At the recent Honda NSX media launch and drive day in Portugal, project leader and chief engineer Ted Klaus gave some insight into the supercar’s genesis, philosophy and what it means for the Honda brand.
Here’s the interview.
Q: When you began work on this project, what were your first thoughts?
A: “Excitement, of course! I have worked at Honda since 1990 and knew well how important the original car was to the brand and sports car enthusiasts. What (original NSX large project leader) Uehara-san and his team did 25 years ago made a statement about what a Honda sports car is and should be. The chance to reflect on that original philosophy and experiment further using our 21st century technology was a unique opportunity.”
Q: Can you share some of the memories of the project? What really stood out for you during the development?
A: “From 2012 onwards, three things happened that set the tone for the project.
We unveiled the concept at the 2012 Detroit auto show. The positive response from media, enthusiasts and the public felt like everyone wanted us to succeed. The energy and commitment that the global team drew from that was vital to achieving our aims.
But as with all projects there have been some tough challenges. I remember President Ito, who had worked as a body engineering leader of the original NSX told me directly: ‘I hope you struggle on this car like we struggled on the original NSX’. At the time it made me laugh, but we have certainly had challenges to face to both create the various technologies of the car while maintaining a real analogue ‘sports car’ feeling. I am confident we have succeeded.
Another great memory was a trip the core development team took to Japan, to meet with original NSX team members. They shared memories of the original NSX development, even old diagrams and schematics. This really helped us understand in a deeper way the philosophy of the original car, so we could ensure the new NSX stayed true.”
Q: You have talked about the Honda ‘sports car’ philosophy being central to the new NSX development. Can you tell me what you mean by that?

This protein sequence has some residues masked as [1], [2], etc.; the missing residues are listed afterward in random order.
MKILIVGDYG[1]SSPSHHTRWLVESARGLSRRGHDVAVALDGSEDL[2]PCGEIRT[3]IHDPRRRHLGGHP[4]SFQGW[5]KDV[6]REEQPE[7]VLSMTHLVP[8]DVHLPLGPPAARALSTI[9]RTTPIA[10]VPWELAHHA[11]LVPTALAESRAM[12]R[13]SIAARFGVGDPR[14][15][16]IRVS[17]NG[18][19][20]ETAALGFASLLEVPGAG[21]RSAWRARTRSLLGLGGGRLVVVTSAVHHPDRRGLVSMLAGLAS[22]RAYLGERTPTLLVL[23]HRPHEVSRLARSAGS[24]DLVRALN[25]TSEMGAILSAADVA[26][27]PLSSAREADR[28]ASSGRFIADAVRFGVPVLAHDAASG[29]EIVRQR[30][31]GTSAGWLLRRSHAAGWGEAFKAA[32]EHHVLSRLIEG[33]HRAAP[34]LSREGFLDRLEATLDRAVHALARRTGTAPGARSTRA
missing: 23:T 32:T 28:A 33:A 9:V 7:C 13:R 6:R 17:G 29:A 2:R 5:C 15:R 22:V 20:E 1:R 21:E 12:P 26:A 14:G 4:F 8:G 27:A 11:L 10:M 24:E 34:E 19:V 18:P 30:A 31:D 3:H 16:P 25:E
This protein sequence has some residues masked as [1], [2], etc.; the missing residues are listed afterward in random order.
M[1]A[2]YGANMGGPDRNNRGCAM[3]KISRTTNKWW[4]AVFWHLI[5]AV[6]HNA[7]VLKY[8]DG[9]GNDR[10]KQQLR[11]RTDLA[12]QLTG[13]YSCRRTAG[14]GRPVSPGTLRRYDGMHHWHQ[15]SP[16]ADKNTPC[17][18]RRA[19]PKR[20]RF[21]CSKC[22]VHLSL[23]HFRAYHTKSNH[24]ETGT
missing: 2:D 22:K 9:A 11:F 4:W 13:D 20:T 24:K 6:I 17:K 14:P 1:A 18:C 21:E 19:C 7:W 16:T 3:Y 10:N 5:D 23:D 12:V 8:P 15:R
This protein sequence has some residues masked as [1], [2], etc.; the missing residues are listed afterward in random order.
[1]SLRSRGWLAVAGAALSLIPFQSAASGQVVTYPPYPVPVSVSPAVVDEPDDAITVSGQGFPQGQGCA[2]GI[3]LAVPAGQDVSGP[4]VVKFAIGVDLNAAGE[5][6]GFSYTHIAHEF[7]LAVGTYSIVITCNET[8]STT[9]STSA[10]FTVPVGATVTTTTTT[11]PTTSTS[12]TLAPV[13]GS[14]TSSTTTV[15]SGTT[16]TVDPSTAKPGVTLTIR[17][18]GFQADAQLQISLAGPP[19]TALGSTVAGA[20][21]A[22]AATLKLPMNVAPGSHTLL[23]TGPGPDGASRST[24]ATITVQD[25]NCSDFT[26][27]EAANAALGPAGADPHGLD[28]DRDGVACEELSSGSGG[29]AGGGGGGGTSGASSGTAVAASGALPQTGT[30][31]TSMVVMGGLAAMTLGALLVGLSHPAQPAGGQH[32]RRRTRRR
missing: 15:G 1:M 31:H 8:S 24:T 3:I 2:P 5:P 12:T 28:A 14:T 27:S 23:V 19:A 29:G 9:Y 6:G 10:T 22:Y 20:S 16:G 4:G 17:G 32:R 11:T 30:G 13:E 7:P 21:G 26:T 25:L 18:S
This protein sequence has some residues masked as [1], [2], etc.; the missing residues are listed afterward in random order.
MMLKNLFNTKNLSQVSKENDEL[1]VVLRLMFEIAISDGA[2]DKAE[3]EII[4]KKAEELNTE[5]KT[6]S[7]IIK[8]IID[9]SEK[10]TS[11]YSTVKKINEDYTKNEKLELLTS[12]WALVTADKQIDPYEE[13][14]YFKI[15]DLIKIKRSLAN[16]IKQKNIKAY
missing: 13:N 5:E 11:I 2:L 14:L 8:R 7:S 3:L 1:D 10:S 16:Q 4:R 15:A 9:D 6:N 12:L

A: “From the outset of the project, there was a fundamental decision we had to make: Is this car a supercar? Or a sports car? So we looked back at what were the core values of the original car.
Firstly, that performance should be based on making the car an extension of the driver. Ergonomic fit and visibility were vital and should not be compromised. Secondly, that the performance should always be accessible, whatever the road and whatever the skill of the driver. In the hands of the most skilful driver, it should come alive.
With those two core values in mind, the NSX is undoubtedly a sports car. With its compact package, low centre of gravity, highly rigid chassis and excellent forward visibility the NSX is a car that is directly connected to the driver.”
Q; NSX is different to many sports cars by the nature of its power unit. What made you decide to use hybrid technology?
A: As I’ve said, the values of the original NSX guided us throughout the project. But, like the first NSX, we wanted to take it one step further. Possibly the most important consideration for me and the team when it came to the power unit was how to make the performance of the car accessible at all times. The power unit we have used gives the driver instant response, particularly in those first few milliseconds after the driver has made any input – whether that be acceleration, braking or turning.
By directly supporting all driver demands – the throttle, braking and especially the steering, the handling of the car just comes alive. The use of our twin motor torque vectoring technology gives that feeling of on rails cornering. The driver has the confidence to trail brake, turn down to the apex and get on the throttle earlier, for a more rewarding cornering experience.”
Q: New NSX features a variety of new technologies. How did you meet the challenge of integrating them?
A: “We knew that there were many elements that we first needed to optimise – the sport hybrid power unit, the chassis, the aerodynamics and so on. Development was a global effort with testing taking place in US, Japan and throughout Europe. Drivers came from a number of different countries, all bringing their experience to bear to refine and hone this car.
As we became more confident in the integration of the technologies, a new, yet familiar sports car feeling emerged. When I joined testing sessions, I discovered a new level of driving enjoyment as the vehicle just “disappeared”, leaving behind me, and the road, in sync with each other. NSX has such a precise and rewarding response, combined with a surprisingly low level of driver workload. It’s an experience that stirs the soul rather than shakes the body — to me it’s like finding your perfect dance partner.”
Q: Finally – what is your proudest achievement in this project?
A: “Of course, it is clear the team has pushed the boundaries technically, but I think the most pleasing aspects of the project are what it means to the people and the brand. This project has allowed us all to unleash our creativity as engineers, acting as an ‘incubator’ for new thinking. This is a great thing for the Honda brand. These leaders will now move on to other projects throughout the company, imbuing other products with the lessons and philosophies learnt on NSX.
Many say that, in the past, Honda has been renowned for being a leader in engineering innovation. And some would accuse us of having lost that lead. But with this project we sought to build a bridge, one that takes Honda back to its roots of innovation and engineering excellence, but also to the future, harnessing next generation technology to deliver a car that is uniquely Honda.”
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